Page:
Finland’s Would-Be Boxing Hero
By Adam Cook
Olli Maki carried the hope of an entire nation. In 1962, the amateur turned professional boxer was poised to take on standing champ American Davey Moore, a milestone for Finnish boxing. But as Juho Kuosmanen’s wonderful film, The Happiest Day in the Life of Olli Maki, shows us, this seemingly huge event was hardly of interest to Maki himself. Set up by his manager friend Elis, the fight was a serious mismatch. Moore’s record was outstanding, and surely would take on Maki no problem. To qualify for the fight, Elis downgrades Maki’s class to featherweight, forcing him to spend more energy on losing weight than actually preparing to fight.
For all Olli, this is all secondary, as he has fallen head over heels in love with his friend Raija, and that’s where his attention is directed. He’ll chase after her and duck out of training to do so, and as the match approaches, it’s clear that Elis is more interested in the fight than Olli.
His manager tells him that the day of the fight will be the happiest day of his life, and in a way, he’s not wrong.
Shot in B&W, the film immediately invites a comparison to Raging Bull, the best boxing movie of all time, and I think there’s a playful invitation to do so on the part of the director, even if this is a much lighter, modest movie. They both align as rare examples of the sports subgenre of films that seem somewhat disinterested in the sport itself nor in athletics, but in the humanity driving the story. Moreover, they both are films that distance themselves from glorifying the sport, perhaps even criticizing it — in the case of Bull, we see the unhealthy tendencies driving La Motta’s aggression, whereas in Maki, it’s the opposite, he’s a sensitive man distracted from the ring.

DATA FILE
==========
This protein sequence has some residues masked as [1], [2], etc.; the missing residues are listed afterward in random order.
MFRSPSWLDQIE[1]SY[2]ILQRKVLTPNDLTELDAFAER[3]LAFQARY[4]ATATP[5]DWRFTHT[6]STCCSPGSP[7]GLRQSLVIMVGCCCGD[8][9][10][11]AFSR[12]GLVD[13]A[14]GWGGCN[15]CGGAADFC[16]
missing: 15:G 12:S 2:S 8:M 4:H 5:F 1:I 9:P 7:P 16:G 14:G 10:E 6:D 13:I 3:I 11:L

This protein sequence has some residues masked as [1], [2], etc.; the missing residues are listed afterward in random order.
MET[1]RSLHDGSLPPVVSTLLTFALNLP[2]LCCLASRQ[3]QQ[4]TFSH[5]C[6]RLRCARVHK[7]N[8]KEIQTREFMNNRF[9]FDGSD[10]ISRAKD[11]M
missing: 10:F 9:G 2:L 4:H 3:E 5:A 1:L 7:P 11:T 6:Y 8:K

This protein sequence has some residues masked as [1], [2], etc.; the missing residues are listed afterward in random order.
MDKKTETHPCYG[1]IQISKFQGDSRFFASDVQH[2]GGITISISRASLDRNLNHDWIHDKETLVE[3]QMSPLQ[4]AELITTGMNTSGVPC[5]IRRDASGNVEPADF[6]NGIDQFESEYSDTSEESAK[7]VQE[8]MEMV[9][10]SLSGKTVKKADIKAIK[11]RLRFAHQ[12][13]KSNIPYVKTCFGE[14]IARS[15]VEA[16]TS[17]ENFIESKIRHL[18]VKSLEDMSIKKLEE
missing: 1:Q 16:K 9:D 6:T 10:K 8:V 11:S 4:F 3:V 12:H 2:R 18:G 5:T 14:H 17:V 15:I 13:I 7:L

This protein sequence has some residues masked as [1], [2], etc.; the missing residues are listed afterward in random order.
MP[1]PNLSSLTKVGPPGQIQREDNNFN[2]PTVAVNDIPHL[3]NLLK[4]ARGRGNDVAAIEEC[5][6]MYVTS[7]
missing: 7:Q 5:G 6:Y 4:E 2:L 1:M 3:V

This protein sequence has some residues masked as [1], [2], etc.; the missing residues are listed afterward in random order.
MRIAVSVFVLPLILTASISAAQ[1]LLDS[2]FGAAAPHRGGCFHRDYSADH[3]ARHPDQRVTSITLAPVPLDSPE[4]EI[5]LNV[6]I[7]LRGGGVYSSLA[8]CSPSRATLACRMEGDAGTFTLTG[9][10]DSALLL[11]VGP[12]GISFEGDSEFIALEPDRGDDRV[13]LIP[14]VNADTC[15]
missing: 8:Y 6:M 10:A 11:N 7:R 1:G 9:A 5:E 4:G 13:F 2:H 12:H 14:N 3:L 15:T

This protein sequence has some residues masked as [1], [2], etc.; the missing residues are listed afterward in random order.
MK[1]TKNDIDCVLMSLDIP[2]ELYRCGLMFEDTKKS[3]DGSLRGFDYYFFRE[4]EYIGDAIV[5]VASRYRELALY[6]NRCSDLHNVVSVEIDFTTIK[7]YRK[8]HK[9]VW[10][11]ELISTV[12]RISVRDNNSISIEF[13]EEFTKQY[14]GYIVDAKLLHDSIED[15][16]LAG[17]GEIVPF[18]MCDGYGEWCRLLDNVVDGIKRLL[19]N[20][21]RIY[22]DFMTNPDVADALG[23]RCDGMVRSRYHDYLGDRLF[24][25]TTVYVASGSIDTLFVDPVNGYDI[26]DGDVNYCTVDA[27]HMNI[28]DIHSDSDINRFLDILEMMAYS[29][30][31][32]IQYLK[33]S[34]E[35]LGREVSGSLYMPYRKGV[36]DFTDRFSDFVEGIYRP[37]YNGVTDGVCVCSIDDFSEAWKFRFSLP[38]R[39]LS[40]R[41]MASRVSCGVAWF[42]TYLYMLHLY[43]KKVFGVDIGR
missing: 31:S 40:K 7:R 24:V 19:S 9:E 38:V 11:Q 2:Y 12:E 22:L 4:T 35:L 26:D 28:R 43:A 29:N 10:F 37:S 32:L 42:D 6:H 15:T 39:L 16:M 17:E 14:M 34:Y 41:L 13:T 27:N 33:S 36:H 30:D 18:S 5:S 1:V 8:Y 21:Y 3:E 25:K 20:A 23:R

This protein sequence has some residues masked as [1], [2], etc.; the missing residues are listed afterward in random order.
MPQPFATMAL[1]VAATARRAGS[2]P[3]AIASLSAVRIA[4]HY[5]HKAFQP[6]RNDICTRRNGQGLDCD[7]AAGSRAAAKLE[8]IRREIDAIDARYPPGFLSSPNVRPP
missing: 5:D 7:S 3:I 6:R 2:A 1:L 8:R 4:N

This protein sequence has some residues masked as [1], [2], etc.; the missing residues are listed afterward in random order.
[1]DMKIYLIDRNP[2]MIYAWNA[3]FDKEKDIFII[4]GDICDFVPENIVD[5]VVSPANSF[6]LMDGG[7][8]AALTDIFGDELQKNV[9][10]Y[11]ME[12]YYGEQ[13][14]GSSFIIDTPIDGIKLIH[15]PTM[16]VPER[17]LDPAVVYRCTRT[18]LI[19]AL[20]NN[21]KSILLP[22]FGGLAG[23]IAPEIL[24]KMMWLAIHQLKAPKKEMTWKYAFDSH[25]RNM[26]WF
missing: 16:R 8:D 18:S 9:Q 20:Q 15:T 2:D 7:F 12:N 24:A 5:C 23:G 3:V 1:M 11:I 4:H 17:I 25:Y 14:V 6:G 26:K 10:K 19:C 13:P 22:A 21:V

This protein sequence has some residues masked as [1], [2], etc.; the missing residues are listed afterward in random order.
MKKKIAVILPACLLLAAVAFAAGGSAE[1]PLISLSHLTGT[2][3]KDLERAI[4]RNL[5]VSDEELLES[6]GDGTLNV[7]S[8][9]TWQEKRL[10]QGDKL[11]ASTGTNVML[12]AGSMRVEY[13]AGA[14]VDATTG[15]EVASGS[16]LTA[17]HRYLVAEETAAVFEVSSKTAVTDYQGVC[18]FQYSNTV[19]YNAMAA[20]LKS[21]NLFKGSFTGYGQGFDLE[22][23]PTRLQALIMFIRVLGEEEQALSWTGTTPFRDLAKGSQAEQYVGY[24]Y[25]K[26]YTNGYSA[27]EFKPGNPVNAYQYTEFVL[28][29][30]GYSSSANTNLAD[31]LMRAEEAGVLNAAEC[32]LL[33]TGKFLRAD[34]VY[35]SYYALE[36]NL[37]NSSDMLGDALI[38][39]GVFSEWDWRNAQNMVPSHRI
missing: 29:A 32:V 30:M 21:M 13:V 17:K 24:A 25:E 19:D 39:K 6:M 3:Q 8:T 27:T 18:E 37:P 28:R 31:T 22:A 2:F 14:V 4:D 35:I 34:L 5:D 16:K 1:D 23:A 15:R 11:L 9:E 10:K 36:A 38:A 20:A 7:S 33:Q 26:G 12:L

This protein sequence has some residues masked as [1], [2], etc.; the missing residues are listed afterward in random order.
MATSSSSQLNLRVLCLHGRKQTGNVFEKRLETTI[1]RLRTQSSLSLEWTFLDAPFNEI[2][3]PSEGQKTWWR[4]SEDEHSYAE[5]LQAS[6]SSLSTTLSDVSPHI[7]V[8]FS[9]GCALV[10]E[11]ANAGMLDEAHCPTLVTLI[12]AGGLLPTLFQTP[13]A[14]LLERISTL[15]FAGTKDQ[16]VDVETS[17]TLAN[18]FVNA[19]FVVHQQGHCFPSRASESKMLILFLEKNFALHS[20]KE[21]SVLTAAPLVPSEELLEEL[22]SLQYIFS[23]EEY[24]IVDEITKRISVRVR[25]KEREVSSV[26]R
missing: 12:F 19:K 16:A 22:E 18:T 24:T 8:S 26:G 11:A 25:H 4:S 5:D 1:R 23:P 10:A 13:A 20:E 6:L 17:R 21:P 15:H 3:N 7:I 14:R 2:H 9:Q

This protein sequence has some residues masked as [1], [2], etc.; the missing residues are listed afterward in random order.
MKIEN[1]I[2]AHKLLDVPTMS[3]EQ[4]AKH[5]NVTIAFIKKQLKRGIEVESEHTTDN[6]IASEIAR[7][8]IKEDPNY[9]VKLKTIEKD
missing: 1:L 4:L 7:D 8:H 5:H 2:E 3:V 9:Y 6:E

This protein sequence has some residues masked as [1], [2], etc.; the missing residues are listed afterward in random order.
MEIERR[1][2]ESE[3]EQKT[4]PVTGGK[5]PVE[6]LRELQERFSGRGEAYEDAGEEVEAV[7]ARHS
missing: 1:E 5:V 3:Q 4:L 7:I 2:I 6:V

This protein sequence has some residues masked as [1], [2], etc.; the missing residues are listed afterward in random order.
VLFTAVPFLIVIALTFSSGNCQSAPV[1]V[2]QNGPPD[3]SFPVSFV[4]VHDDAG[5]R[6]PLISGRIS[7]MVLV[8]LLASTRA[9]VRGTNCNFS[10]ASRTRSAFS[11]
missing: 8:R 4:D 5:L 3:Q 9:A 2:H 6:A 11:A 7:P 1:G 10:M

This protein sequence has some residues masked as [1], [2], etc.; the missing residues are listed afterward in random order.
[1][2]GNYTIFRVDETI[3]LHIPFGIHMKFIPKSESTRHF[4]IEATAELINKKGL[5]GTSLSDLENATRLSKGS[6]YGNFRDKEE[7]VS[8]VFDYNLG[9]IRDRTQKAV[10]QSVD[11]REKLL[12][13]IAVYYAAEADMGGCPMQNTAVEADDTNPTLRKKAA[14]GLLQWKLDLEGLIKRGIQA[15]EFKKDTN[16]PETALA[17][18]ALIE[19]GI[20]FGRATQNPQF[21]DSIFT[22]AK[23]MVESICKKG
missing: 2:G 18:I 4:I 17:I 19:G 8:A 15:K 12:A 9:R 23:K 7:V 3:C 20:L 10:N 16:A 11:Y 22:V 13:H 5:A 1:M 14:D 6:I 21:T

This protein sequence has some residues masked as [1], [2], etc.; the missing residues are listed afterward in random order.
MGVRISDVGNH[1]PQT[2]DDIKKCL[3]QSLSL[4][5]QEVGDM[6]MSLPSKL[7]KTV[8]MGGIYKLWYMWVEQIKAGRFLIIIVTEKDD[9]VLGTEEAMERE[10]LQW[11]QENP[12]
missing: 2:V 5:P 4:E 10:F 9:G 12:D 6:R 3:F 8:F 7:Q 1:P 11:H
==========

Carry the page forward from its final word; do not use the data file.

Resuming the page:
At the end of the day, this film is a love story, and a charmingly original one at that, with a romanticism rare in contemporary cinema at its core. Athletes are always articulated as being synonymous with their sport, they live and breathe their calling. But this film subverts such a simple-minded notion and shows us a star athlete at his peak on a world stage, utterly indifferent to his achievements and the high stakes in the ring. He’s a man with a heart, who cares about more than boxing. To call it anti-sports would be a bit much, as there isn’t an unkind bone in this film, but it’s a movement away from the capital-S sports film of yore and towards a more well-rounded way of looking at “heroes”. Olli Maki is a hero, albeit not a glorious one, for being an everyman with his priorities in order.
(The film is now playing until June 22 at the Vancity Theatre.)